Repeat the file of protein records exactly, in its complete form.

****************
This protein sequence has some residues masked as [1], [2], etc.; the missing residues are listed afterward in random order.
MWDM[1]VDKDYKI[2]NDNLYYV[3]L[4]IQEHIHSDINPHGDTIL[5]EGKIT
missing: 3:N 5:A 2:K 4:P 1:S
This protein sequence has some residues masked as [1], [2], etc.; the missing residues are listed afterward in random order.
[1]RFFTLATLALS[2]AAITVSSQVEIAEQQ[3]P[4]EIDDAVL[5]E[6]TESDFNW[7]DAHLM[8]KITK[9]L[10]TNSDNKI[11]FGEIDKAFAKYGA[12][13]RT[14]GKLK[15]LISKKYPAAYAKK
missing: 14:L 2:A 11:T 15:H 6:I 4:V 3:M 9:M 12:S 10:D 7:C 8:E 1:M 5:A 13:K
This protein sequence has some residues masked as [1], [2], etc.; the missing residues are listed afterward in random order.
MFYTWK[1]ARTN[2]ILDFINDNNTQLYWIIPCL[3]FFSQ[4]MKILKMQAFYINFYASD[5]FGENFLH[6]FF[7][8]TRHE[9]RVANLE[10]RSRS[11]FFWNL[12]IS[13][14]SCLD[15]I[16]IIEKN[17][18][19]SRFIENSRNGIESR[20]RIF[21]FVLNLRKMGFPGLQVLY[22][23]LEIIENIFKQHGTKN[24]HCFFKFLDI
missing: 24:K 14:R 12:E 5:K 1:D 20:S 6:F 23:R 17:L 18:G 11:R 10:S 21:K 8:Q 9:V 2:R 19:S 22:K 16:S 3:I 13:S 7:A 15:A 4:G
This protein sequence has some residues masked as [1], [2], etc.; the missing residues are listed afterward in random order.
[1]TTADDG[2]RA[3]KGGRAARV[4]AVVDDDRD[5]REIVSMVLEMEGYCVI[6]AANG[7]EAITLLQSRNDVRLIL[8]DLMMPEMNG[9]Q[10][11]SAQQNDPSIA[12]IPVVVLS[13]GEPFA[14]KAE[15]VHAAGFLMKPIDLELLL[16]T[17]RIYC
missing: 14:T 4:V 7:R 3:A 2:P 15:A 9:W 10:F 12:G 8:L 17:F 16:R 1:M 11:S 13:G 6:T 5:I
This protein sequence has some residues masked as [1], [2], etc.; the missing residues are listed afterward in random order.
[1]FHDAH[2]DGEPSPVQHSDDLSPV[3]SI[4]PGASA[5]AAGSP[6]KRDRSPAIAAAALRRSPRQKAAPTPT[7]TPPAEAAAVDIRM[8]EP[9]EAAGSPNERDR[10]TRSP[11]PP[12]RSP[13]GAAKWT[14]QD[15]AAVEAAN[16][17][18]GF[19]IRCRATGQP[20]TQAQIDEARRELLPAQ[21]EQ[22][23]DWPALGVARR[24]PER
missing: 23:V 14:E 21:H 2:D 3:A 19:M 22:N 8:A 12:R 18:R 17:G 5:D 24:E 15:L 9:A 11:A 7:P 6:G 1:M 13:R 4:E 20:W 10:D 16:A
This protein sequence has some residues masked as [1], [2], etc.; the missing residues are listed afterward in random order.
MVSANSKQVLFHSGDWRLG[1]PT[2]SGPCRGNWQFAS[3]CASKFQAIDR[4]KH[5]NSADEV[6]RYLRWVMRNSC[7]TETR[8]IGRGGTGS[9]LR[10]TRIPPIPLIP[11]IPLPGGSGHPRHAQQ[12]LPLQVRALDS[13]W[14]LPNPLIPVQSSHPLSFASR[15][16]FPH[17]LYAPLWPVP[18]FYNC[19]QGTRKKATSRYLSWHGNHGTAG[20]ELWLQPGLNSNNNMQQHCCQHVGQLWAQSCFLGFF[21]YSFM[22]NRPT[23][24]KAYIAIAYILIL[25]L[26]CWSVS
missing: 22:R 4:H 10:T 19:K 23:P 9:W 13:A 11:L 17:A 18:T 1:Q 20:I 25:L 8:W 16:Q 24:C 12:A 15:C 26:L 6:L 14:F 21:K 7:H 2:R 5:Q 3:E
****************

This protein sequence has some residues masked as [1], [2], etc.; the missing residues are listed afterward in random order.
MWDM[1]VDKDYKI[2]NDNLYYV[3]L[4]IQEHIHSDINPHGDTIL[5]EGKIT
missing: 3:N 5:A 2:K 4:P 1:S
This protein sequence has some residues masked as [1], [2], etc.; the missing residues are listed afterward in random order.
[1]RFFTLATLALS[2]AAITVSSQVEIAEQQ[3]P[4]EIDDAVL[5]E[6]TESDFNW[7]DAHLM[8]KITK[9]L[10]TNSDNKI[11]FGEIDKAFAKYGA[12][13]RT[14]GKLK[15]LISKKYPAAYAKK
missing: 14:L 2:A 11:T 15:H 6:I 4:V 3:M 9:M 12:S 10:D 7:C 8:E 1:M 5:A 13:K
This protein sequence has some residues masked as [1], [2], etc.; the missing residues are listed afterward in random order.
MFYTWK[1]ARTN[2]ILDFINDNNTQLYWIIPCL[3]FFSQ[4]MKILKMQAFYINFYASD[5]FGENFLH[6]FF[7][8]TRHE[9]RVANLE[10]RSRS[11]FFWNL[12]IS[13][14]SCLD[15]I[16]IIEKN[17][18][19]SRFIENSRNGIESR[20]RIF[21]FVLNLRKMGFPGLQVLY[22][23]LEIIENIFKQHGTKN[24]HCFFKFLDI
missing: 24:K 14:R 12:E 5:K 1:D 20:S 6:F 23:R 17:L 18:G 11:R 10:S 21:K 8:Q 9:V 2:R 19:S 22:K 16:S 3:I 13:S 7:A 15:A 4:G
This protein sequence has some residues masked as [1], [2], etc.; the missing residues are listed afterward in random order.
[1]TTADDG[2]RA[3]KGGRAARV[4]AVVDDDRD[5]REIVSMVLEMEGYCVI[6]AANG[7]EAITLLQSRNDVRLIL[8]DLMMPEMNG[9]Q[10][11]SAQQNDPSIA[12]IPVVVLS[13]GEPFA[14]KAE[15]VHAAGFLMKPIDLELLL[16]T[17]RIYC
missing: 14:T 4:V 7:R 3:A 2:P 15:A 9:W 10:F 12:G 8:L 17:F 16:R 1:M 11:S 13:G 6:T 5:I
This protein sequence has some residues masked as [1], [2], etc.; the missing residues are listed afterward in random order.
[1]FHDAH[2]DGEPSPVQHSDDLSPV[3]SI[4]PGASA[5]AAGSP[6]KRDRSPAIAAAALRRSPRQKAAPTPT[7]TPPAEAAAVDIRM[8]EP[9]EAAGSPNERDR[10]TRSP[11]PP[12]RSP[13]GAAKWT[14]QD[15]AAVEAAN[16][17][18]GF[19]IRCRATGQP[20]TQAQIDEARRELLPAQ[21]EQ[22][23]DWPALGVARR[24]PER
missing: 23:V 14:E 21:H 2:D 3:A 19:M 22:N 8:A 12:R 18:R 17:G 5:D 24:E 15:L 9:A 11:A 7:P 6:G 1:M 13:R 4:E 20:W 10:D 16:A
This protein sequence has some residues masked as [1], [2], etc.; the missing residues are listed afterward in random order.
MVSANSKQVLFHSGDWRLG[1]PT[2]SGPCRGNWQFAS[3]CASKFQAIDR[4]KH[5]NSADEV[6]RYLRWVMRNSC[7]TETR[8]IGRGGTGS[9]LR[10]TRIPPIPLIP[11]IPLPGGSGHPRHAQQ[12]LPLQVRALDS[13]W[14]LPNPLIPVQSSHPLSFASR[15][16]FPH[17]LYAPLWPVP[18]FYNC[19]QGTRKKATSRYLSWHGNHGTAG[20]ELWLQPGLNSNNNMQQHCCQHVGQLWAQSCFLGFF[21]YSFM[22]NRPT[23][24]KAYIAIAYILIL[25]L[26]CWSVS
missing: 22:R 4:H 10:T 19:K 23:P 9:W 13:A 11:L 17:A 18:T 1:Q 20:I 25:L 8:W 16:Q 24:C 12:A 15:C 26:L 6:L 14:F 21:K 7:H 2:R 5:Q 3:E